Losing talented IT employees, the most critical strategic resource in IT, during a major organizational
change can be catastrophic to the overall performance of the IS organization.
This paper develops a multi-layered communicative-tension model of change-induced collective
voluntary turnover from a historical case study analysis. A major organizational
change at a healthcare insurance firm’s IT unit reveals the presence of three primary communicative
tensions: alignment-autonomy, stability-change and expression-suppression.
A group of employees, dissatisfied with the negative communicative practices employed
by their managers in the midst of these communicative tensions, left the organization. A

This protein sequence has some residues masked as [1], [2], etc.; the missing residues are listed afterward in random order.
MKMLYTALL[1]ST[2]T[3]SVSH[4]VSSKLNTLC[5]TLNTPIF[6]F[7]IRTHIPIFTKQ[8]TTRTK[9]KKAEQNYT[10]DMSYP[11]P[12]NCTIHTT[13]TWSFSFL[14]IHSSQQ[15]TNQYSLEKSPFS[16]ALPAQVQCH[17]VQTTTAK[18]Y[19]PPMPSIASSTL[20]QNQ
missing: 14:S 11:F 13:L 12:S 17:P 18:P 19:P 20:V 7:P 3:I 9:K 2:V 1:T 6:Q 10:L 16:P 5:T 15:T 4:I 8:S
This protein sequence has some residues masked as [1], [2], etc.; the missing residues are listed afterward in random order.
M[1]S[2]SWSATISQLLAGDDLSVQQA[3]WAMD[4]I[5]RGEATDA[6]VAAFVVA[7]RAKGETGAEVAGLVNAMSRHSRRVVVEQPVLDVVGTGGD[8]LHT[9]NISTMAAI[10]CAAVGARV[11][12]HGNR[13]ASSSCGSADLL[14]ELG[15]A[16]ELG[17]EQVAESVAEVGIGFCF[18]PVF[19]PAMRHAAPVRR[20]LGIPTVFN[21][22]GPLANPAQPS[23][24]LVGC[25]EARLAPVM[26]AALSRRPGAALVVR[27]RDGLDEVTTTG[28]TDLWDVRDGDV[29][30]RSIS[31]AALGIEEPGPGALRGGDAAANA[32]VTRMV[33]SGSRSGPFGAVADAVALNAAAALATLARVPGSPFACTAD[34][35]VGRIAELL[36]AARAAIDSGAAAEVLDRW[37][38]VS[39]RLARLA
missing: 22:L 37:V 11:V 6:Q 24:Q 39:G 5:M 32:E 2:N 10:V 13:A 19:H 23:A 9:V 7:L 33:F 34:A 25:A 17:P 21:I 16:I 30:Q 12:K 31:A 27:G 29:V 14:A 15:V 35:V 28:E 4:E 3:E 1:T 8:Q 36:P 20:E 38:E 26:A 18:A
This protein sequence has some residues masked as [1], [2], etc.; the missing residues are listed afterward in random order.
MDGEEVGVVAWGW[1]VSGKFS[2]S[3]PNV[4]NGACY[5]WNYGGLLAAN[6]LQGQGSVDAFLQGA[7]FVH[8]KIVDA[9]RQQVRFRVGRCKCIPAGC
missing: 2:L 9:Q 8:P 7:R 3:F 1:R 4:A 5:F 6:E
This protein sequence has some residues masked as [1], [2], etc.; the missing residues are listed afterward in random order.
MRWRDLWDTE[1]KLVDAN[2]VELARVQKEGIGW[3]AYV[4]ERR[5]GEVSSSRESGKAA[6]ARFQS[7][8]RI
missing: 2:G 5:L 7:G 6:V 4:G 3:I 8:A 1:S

communicative-tension model of change-induced collective voluntary turnover complements
and extends upon prior collective voluntary turnover research by accounting for
the organizational change context and broader relational dynamics. This study offers practitioners
important insights on how to manage communicative tensions during an IS organizational
change to improve IT talent retention.